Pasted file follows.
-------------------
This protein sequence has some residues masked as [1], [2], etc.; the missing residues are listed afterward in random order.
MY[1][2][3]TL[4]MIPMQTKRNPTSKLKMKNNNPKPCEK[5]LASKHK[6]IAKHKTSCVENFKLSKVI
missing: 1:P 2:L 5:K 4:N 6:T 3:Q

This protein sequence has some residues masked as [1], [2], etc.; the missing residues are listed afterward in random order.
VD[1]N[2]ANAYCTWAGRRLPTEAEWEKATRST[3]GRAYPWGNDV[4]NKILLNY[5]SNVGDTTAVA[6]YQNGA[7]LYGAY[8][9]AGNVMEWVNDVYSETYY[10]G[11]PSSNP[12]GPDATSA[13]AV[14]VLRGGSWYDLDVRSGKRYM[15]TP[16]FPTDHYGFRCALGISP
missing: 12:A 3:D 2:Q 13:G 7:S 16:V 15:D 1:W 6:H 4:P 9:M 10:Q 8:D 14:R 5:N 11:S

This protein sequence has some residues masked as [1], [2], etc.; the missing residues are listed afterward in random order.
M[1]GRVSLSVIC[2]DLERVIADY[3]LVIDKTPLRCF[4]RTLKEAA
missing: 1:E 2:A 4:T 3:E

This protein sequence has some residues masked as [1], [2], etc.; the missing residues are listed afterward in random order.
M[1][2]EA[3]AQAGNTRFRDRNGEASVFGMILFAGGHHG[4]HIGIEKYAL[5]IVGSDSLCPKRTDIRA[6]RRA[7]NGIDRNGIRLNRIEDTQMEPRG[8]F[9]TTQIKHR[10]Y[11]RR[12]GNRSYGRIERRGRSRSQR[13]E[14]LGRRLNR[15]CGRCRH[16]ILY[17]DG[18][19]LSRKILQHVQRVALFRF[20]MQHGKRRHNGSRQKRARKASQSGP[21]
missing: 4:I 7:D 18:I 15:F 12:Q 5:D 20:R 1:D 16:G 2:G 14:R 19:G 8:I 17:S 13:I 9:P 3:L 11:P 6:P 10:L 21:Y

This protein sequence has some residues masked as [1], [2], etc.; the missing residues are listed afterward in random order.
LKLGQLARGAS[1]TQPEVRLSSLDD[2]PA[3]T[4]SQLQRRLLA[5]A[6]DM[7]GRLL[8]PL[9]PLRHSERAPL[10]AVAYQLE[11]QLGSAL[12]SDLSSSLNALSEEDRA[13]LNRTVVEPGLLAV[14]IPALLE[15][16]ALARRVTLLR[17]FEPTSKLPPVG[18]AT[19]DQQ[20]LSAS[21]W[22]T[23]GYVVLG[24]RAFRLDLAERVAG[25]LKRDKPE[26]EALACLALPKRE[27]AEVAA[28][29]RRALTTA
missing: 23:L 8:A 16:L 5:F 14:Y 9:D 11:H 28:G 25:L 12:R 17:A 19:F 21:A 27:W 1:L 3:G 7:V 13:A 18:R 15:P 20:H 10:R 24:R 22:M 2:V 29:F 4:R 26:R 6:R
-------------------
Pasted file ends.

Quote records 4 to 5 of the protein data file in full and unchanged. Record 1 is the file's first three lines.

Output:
This protein sequence has some residues masked as [1], [2], etc.; the missing residues are listed afterward in random order.
M[1][2]EA[3]AQAGNTRFRDRNGEASVFGMILFAGGHHG[4]HIGIEKYAL[5]IVGSDSLCPKRTDIRA[6]RRA[7]NGIDRNGIRLNRIEDTQMEPRG[8]F[9]TTQIKHR[10]Y[11]RR[12]GNRSYGRIERRGRSRSQR[13]E[14]LGRRLNR[15]CGRCRH[16]ILY[17]DG[18][19]LSRKILQHVQRVALFRF[20]MQHGKRRHNGSRQKRARKASQSGP[21]
missing: 4:I 7:D 18:I 15:F 12:Q 5:D 20:R 1:D 16:G 2:G 14:R 19:G 8:I 17:S 13:I 9:P 3:L 11:P 6:P 10:L 21:Y

This protein sequence has some residues masked as [1], [2], etc.; the missing residues are listed afterward in random order.
LKLGQLARGAS[1]TQPEVRLSSLDD[2]PA[3]T[4]SQLQRRLLA[5]A[6]DM[7]GRLL[8]PL[9]PLRHSERAPL[10]AVAYQLE[11]QLGSAL[12]SDLSSSLNALSEEDRA[13]LNRTVVEPGLLAV[14]IPALLE[15][16]ALARRVTLLR[17]FEPTSKLPPVG[18]AT[19]DQQ[20]LSAS[21]W[22]T[23]GYVVLG[24]RAFRLDLAERVAG[25]LKRDKPE[26]EALACLALPKRE[27]AEVAA[28][29]RRALTTA
missing: 23:L 8:A 16:L 5:F 14:Y 9:D 11:H 28:G 25:L 12:R 17:A 19:F 21:A 27:W 1:L 3:G 7:V 13:A 18:R 15:P 20:H 10:R 24:R 22:M 2:V 29:F 4:R 26:R 6:R